In one of the opening scenes of Robert Bolt’s majestic play A Man for All Seasons , the respected Catholic lawyer Sir Thomas More finds himself standing before the seated and quite truculent Cardinal Wolsey. It was not by accident that Sir Thomas was called before the Cardinal at such a late hour. The summons came as an exercise in power and a peevish sort of punishment. Why? Because Thomas disagreed with the Cardinal’s attempt to gain the pope’s blessing for King Henry VIII’s cynical divorce.
It was a move to massage and manipulate the Truths of the Church to achieve a “satisfactory” political end: The king divorces, marries his paramour, and has children to continue the dynasty. But Thomas More, a man of integrity, saw through this crafty attempt to satisfy appetites at the expense of God’s Law. And the irritated Cardinal huffed:
You’re a constant regret to me, Thomas. If you could just see facts flat on, without that horrible moral squint; with just a little common sense, you could have been a statesman.
Sir Thomas responds:
I believe when statesmen forsake their own private conscience for the sake of their public duties. . .they lead their country by a short route to chaos.
This exchange got me thinking about “that horrible moral squint.” Where has that gone?
Today, we are witnessing the most profound crisis within the Catholic Church in modern times. It is the loss of the moral squint. Descriptions of vile debauchery, cynical manipulation and shameless sacrilege have been splattered over newspapers, websites and cable news tickers.
In one state alone (and not even in all of its dioceses), hundreds of priests were found to have sexually abused over a thousand children over the course of decades. At the same time, a Cardinal was revealed to have an “open secret” of abusing seminarians for years while he rose in prominence and influence. And we’ve seen an increasingly disturbing pattern of certain bishops shifting an abuser here, obfuscating there and ultimately sheltering themselves behind a veneer of respectability and plausible deniability.
The result? Violations of the trust and physical well-being of children, young men, and future priests. Violations of the oath of celibacy. Violations of the priestly or bishop’s call to be servants of the servants of God.
You may grimace over Cardinal Wolsey’s malleable approach to the Truth, but you ought to be sickened by this modern raw and diabolic indulging of appetites. These “men of God” have lost their moral squint.
But what is a “moral squint?” It is a worldview that does not simply put Christ at the top of the list of priorities. Rather, it makes Christ THE priority, or rather, the lens through which one looks at all priorities. It is the essence of the Lorica of St. Patrick:
Christ with me, Christ before me, Christ behind me, Christ in me, Christ beneath me, Christ above me, Christ on my right, Christ on my left, Christ when I lie down, Christ when I sit down, Christ in the heart of every man who thinks of me, Christ in the mouth of every man who speaks of me, Christ in the eye that sees me, Christ in the ear that hears me.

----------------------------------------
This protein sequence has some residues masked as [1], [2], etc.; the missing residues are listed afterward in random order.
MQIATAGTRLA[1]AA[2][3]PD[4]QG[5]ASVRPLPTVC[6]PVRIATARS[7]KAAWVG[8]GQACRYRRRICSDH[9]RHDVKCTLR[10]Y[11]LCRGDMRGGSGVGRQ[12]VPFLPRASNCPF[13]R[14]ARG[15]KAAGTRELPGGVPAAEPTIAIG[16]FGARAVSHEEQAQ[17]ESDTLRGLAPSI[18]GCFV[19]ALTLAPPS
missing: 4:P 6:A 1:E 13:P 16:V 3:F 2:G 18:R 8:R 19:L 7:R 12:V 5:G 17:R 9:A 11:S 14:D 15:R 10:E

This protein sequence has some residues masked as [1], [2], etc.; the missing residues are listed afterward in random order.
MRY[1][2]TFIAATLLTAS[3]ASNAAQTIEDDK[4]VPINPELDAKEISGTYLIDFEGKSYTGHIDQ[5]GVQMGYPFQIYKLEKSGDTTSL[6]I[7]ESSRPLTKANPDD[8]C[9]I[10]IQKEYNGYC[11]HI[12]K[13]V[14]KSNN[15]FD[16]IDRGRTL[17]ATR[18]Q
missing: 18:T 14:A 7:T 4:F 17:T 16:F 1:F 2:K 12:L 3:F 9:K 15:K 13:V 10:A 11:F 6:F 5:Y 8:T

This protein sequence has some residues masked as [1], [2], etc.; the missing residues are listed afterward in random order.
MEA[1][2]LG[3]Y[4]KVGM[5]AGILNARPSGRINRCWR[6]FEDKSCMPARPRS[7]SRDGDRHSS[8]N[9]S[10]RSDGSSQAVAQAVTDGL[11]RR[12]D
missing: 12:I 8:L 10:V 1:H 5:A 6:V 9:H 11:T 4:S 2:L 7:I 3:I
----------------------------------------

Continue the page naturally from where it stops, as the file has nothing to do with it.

Immersed in Christ, our selfish desires and petty schemes dissolve. Our priests, our bishops and cardinals, our pope – and we ourselves – are called (required) to cultivate the moral squint.
Sir Thomas More did just that. In his early years, he embraced medieval piety as he prayed regularly with the monks of London’s Carthusian charterhouse. The rigors of prayer and fasting concentrated his mind on the manifestations of God’s Will in his life. But it simultaneously reminded him of his duties.
After prayerfully deliberating whether he was called to the priesthood, he decided against it. As a priest friend of mine once told me “There are two callings essential to becoming a priest: the calling to ministry and the calling to celibacy. You cannot be a priest without answering ‘yes’ to both.” And as Sir Thomas’ friend Erasmus of Rotterdam once observed, “Thomas chose to be a chaste husband rather than an impure priest.”
In the face of cynical posturing by a Cardinal in his Church, by priests in his diocese, and by the secular world around him, Sir Thomas couldn’t relinquish his moral squint. He refused to compromise his Conscience in the name of pleasure, expediency, and worldly success.
As his friend Lord Norfolk implored him to “do what I did,” make the compromise (approving the King’s annulment and accession to self-professed Head of the English Church) and come along with his friends “for fellowship,” Thomas tersely spat back, “And when we stand before God, and you are sent to Paradise for doing according to your conscience, and I am damned for not doing according to mine, will you come with me, for fellowship?”
In the name of Conscience and its guiding light, Truth – with the aid of his moral squint – Sir Thomas would lose his honored title of Lord Chancellor, his livelihood, his home, access to his family, his health, his freedom, and his life. A moral squint is what made Sir Thomas More into a Saint. He died “the King’s good servant, but God’s first.”
Recently, some in our Church have lost their moral squint. Terribly.
Now, it is time to pick up our cross and recover it.
Now is a time for Saints.
Now is the time.
*Image: Thomas More Defending the Liberty of the House of Commons by Vivian Forbes, 1927 [St. Stephen’s Hall in Parliament, London]. “Sir Thomas More as Speaker of the Commons in spite of Cardinal Wolsey’s imperious demand refuses to grant King Henry the Eighth a subsidy without due debate by the House 1523.”